- First Name
- Apr 13, 2020
- Reaction score
- Western US
- Dual Motor Cybertruck
The aggregate of all new car purchases gives you an average of $38k, but look at the data at a granular level:Not much to debate there. The average American apparently paid $37K for his car last year. The M3 is now selling for $38K without any subsidy and Tesla estimates cost savings of $7K relative to an ICE vehicle but shelve that as the consumer is interested in what he can get it off the lot for. If the promises of battery day are realized then Tesla will be at or below parity with ICE vehicles and the game will, presumably, be over for ICE.
NEW mid-sized cars average $27k, and sub/compacts even less than that (as low as $16k). A mass market, critical-mass vehicle will likely need to be in that price range.
Another glaring hole in this data is that it only captures a small segment of the entire automobile market - new car purchases. The average American is not spending $38k on car, they are probably spending close to half of that on something used (or brand new if subcompact). So if you really want all ICE vehicles off the road you need to give these people an option.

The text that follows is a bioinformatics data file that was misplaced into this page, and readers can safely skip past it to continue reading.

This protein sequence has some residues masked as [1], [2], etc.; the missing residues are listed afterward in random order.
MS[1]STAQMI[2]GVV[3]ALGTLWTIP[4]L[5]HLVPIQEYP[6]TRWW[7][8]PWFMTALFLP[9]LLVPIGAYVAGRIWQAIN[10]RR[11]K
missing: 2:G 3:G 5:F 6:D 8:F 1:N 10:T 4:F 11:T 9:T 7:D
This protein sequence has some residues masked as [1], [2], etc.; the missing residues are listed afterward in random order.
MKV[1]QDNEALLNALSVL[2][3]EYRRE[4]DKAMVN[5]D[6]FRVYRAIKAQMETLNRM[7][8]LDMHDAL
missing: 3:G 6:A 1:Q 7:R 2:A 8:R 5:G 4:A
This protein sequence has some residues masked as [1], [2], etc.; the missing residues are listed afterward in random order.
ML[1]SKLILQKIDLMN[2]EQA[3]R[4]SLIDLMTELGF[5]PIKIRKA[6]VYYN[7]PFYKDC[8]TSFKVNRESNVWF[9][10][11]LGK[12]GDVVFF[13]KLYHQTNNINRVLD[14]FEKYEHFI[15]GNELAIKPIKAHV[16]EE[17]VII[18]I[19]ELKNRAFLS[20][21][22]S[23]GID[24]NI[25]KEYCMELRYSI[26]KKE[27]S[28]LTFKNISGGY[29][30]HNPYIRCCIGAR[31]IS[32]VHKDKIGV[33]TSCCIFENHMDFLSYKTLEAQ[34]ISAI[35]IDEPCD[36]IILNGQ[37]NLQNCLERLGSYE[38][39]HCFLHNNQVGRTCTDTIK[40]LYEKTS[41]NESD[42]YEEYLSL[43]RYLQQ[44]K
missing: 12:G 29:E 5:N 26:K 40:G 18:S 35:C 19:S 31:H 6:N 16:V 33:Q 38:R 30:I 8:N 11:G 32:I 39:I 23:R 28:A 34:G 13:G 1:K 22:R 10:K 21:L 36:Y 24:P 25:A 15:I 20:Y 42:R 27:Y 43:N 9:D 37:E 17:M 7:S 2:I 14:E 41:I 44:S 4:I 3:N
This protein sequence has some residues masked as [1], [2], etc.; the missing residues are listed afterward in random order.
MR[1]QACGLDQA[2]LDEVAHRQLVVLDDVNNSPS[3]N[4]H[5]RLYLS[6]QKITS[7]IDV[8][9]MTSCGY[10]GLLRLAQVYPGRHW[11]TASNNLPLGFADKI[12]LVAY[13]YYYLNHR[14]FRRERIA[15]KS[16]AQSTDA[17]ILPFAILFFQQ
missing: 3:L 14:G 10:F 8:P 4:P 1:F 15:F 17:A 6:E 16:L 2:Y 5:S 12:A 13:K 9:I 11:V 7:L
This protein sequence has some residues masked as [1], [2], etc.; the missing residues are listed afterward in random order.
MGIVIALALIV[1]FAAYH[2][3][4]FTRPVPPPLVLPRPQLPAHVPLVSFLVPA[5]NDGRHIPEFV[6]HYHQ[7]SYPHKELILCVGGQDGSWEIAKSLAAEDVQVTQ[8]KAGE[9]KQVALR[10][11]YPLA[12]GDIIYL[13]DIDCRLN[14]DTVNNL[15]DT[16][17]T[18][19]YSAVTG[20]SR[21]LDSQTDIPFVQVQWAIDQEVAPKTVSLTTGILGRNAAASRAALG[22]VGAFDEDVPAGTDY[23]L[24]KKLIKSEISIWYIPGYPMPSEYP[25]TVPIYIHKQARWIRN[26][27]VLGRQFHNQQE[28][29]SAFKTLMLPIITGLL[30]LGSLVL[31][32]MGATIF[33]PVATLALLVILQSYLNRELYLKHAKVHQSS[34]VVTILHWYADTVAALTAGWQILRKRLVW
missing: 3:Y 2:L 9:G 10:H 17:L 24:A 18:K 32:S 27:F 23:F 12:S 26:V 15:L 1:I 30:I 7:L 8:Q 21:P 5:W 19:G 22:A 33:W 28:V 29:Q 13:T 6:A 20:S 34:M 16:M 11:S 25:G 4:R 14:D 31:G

We aren't talking about blanket EV subsidies to the auto industry here (which I support). We are talking about Tesla making a shell company so that it can extract additional tax subsidies on top of what they've already received in order to boost demand on a product they already have years long backlog for.You still aren't getting it. It is an incentive to the Rivian's, Fiskers, Nikolas, Jaguars, BMWs, Fords... to produce BEVs. Unfortunately none of them are building BEVs that people want to buy because Tesla is so far out front and so the benefit intended to accrue to them by the rebate is not being realized.